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Australia Losing AAA Rating Is Inevitable, Hewson Says

  • Former Liberal leader, central bank economist speaks on Sky TV
  • Australia’s top credit rating still pressured, S&P has said

It’s only a matter of time before Australia loses its AAA credit rating as the nation’s budget falls further into deficit, according to John Hewson, a former Liberal Party leader and central bank economist.

“The fact that we are going to lose the triple-A credit rating is a foregone conclusion, it’s just a question of timing,” Hewson, who was leader of the Liberal opposition in the 1990s, told Sky News TV on Sunday.

Hewson said he hasn’t seen any realistic debate by the government or opposition about how to return the budget to surplus by the end of the decade. Australia’s budget has been in deficit since 2008 and isn’t forecast to return to surplus until at least 2021, according to the latest one released by Treasurer Scott Morrison in May.

Australia’s AAA rating is still under pressure even as coal prices climb, Kim Eng Tan, a senior director of sovereign ratings for Asia Pacific at S&P Global Ratings, said on Nov. 30. Australia is a major exporter of coal. The government has struggled to rein in its fiscal shortfall as lower commodity prices have crimped revenues and parliament has stymied savings measures.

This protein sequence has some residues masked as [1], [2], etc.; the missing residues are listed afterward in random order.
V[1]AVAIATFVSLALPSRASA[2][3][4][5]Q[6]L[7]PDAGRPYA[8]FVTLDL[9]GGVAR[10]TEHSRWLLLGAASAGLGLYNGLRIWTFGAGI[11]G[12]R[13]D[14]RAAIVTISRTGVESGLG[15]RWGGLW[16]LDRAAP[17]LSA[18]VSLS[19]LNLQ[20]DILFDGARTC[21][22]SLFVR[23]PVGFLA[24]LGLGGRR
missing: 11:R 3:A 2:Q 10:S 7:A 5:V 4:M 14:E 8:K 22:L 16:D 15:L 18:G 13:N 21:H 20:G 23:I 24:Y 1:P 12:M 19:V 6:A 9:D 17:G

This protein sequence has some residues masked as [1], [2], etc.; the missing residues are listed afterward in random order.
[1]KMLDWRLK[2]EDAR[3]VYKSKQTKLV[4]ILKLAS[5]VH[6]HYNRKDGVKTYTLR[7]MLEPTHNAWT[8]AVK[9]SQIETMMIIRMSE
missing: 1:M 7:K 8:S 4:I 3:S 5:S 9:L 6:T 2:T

Political uncertainty from the 2016 election, which the Liberal-National coalition won with a one-seat majority, continues to contribute to Australia’s negative outlook, Tan said on a webcast. S&P said in July there was one-in-three chance it could lower the country’s top credit rating within two years.

BlackRock Inc.’s head of Australia fixed-income Stephen Miller said in November that Australia could be stripped of its AAA rating as early as this month if the government’s interim budget review shows further deterioration.

Morrison is due to release a mid-year economic and fiscal outlook on Dec. 19.

Australia is currently the highest-yielding issuer among 10 nations with top ratings from the three major assessors, and a downgrade could lessen the appeal of Aussie debt for international investors who hold the majority of the country’s sovereign notes.

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